• Reduce the charges incurred by SMEs whose premises are temporarily closed due to COVID-19 restrictions.
  • Facilitate SMEs rapidly returning to operation once the COVID-19 restrictions are lifted.
  • Support energy suppliers who would continue to be liable for related use of system and energy charges during COVID-19 restrictions.
  • Mitigate the risk of bad debt and liquidity constraints for the energy sector during and post the COVID-19 period.

The regulator considered that it is appropriate to facilitate SMEs be able to have the financial advantages of a physical disconnection where such disconnections are not possible during the current travel restrictions.

Any customer that avails of the scheme will have no energy or network charges billed for their business premises supply point for the duration that the measure is in place. In effect, the consumption for their supply point would be estimated at zero and their fixed network charges suspended.

All but one of the eligibility criteria that an electricity or gas business customer must fulfil are identical for both fuels:

  • The customer is not an essential provider, as defined by the government in the context of COVID-19.
  • The customer was trading before 13 March 2020.
  • The customer’s premises have been closed as a result of the COVID-19 restrictions and will remain closed for a continuous period from 28 March and the date the relevant COVID-19 restrictions are lifted.

In addition, electricity customers must be in the DG5 or DG6 use of system charging categories, while gas customers must be Non-Daily Metered (NDM) Industrial & Commercial customers.

As part of its decision, the CRU separately directed ESBN, GNI and EirGrid to finalise the processes to implement the scheme. The regulator said ESBN and GNI proposed different methods that can be implemented quickly, will not require changes to the market systems and can by unwound at the end of the current COVID-19 restrictions. It set out the key requirements in both the electricity and gas processes. These include that suppliers are to maintain records of the request and be responsible for communications with the customer. To manage and track the scheme other market procedures, such as change of supplier, will not be carried out at a site while it is in place.

Where the supplier or network operator becomes aware that a customer in the scheme was operating during the period or is otherwise ineligible, the relevant charges will be applied. If a customer who was eligible but becomes ineligible due to a change in circumstances, the customer must inform the supplier within five days.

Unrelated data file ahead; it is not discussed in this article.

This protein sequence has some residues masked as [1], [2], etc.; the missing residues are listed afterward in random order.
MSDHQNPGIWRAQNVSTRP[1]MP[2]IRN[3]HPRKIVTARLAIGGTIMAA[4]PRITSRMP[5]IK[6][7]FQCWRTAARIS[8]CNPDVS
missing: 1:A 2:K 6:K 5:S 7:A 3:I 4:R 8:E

Under the principles set out for the scheme, the CRU said the network companies will subsequently recover all costs that have not been recovered during the period of the COVID-19 supply suspension, through the regulatory approved network tariff process in “subsequent tariff years”.

The scheme is due to be in place for three calendar months but may be terminated before this; it will be reviewed and evaluated while in operation.

This was a timely decision that will help businesses that have been temporarily closed by the crisis. However, it was also a practical recognition of circumstances. In the aftermath, the CRU will need to determine the scale of the costs to be recovered, how to implement it and over what timescale.

SEM Focus: Day-ahead power turns negative to record low

Joe Camish
Joe Camish
05 June 2020

Last weekend saw the day-ahead power price average negative for only the second time since the new trading arrangements commenced back in October 2018. The first such negative pricing event occurred on 5 April, when the day-ahead power price averaged -€2.5/MWh.

Saturday 23 May saw the power price outturn lower at -€10.1/MWh on average, representing a €14.9/MWh reduction compared to the previous day.

The day-ahead market started the day at -€1.0/MWh, before falling as low as -€41.1/MWh at 05:00 – making it the lowest price for an hourly settlement period since at least 28 October 2019. In total, the day observed 18 consecutive periods of negative hourly settlement periods from 00:00 to 17:00. The remaining periods on the day rose positive, before ending the day at €0.0/MWh.

Price depression on the day would have been impacted by strong wind output. This saw wind production account for 68.4% of the generation mix on average throughout the day. Low weekend demand would have also been a factor when coupled with the days strong wind generation. Demand on the day totalled 81.0GWh, the lowest daily demand since June 2018, aided by warm temperatures.

The same day also saw intraday markets one and two average -€10.0/MWh and -€1.0/MWh respectively. These represent the lowest prices for these markets since at least March 2019. The intraday one market also averaged negative on 22 May at -€1.0/MWh.